Of course, we keep the truck in 2WD most times, including on most bumpy dirt roads, where high clearance alone is sufficient. But with a sedan or station wagon? No thanks.

But the main advantage of 4WD for us is simply to drop the trailer at its 2WD-accessible campsite and then have the ability to go off exploring. We try to stick to the roads where the backcountry road atlas suggests they've been graded-- at least once upon a time; but wash-outs, stream-crossings, and tricky bits do occur with some frequency.

We decided we can get by with one all-purpose vehicle as a couple of retirees, and 4WD comes in very handy, just to get in and out of our (steep) driveway in winter. (And "amen" to the desirability of good winter tires.)

Also, maybe the large units come with adequate storage, but with a Bambi, the capped back of our truck is ideal for extra gear, such as canoe paddles, life jackets, camp chairs, auxilliary beer cooler, winter boots and jackets, hibachi, Dutch oven, and what-have-you.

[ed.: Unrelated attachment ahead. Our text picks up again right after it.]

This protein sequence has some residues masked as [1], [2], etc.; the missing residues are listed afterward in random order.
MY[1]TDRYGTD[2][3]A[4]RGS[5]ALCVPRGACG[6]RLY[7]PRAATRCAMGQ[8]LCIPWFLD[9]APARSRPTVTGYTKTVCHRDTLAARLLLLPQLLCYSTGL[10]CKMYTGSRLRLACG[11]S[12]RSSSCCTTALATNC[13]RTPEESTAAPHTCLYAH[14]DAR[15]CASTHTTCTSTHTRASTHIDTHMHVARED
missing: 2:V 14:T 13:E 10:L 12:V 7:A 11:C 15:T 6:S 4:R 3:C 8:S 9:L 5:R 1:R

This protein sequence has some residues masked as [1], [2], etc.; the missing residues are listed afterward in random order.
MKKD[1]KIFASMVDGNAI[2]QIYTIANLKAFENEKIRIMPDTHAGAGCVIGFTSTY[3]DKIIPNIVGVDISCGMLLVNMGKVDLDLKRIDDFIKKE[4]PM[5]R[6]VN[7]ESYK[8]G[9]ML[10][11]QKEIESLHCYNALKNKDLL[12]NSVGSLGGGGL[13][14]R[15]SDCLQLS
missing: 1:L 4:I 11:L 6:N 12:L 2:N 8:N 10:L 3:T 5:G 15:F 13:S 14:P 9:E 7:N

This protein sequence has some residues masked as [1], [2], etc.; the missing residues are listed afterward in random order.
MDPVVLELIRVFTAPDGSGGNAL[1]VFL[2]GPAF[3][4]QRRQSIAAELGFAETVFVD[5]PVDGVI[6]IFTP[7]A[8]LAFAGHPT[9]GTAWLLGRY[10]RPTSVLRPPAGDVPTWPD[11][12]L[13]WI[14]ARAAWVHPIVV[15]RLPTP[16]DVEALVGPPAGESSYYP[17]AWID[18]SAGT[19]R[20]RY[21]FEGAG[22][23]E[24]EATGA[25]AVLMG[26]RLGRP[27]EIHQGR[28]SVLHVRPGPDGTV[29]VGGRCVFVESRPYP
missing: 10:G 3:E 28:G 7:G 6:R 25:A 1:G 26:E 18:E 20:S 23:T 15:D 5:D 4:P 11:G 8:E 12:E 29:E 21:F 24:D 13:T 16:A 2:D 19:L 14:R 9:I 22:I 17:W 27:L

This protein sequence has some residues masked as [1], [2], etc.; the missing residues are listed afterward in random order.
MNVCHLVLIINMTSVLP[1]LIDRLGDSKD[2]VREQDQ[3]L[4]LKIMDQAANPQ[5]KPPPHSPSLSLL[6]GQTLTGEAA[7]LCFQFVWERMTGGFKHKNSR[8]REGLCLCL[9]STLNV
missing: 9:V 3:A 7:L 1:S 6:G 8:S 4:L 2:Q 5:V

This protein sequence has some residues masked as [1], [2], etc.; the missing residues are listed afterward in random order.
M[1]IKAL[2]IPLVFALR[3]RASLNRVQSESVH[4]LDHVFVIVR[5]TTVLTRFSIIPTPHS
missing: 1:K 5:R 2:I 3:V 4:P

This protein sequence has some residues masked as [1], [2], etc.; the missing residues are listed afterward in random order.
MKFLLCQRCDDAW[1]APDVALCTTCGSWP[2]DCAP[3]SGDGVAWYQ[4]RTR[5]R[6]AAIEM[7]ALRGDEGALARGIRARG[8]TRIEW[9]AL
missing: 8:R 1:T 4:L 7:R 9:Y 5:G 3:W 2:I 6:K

Maybe we'd feel differently if we lived in a year-round mild climate and never left the pavement.
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Old 12-09-2012, 12:16 PM   #112
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Sorry Carl, another vote for no firestorm. The problem is it isn't just as simple as 4wd vs. 2wd anymore.

You need to define how you use the rig. As Gene said, Colorado and deep snow is a different need set than me, for example.

AWD complicates things even further. I've tried to give as much benefit analysis to the varying iterations of each and provide links to help explain.

I have just tried to provide info that a 2WD can be better than a 4WD for some folks with some need sets and can in some circumstances give better performance than some 4WD setups. NON BRAND SPECIFIC.

For me, when I buy, I'll get 4WD (more for the ability to have a low set of gears for awkward positioning) WITH a locker.

Everything is covered then. (except AWD is better for high speed travel, on road, in slick conditions) A few exceptions like auto-trac, which tries to combine AWD benefits with 4WD benefits.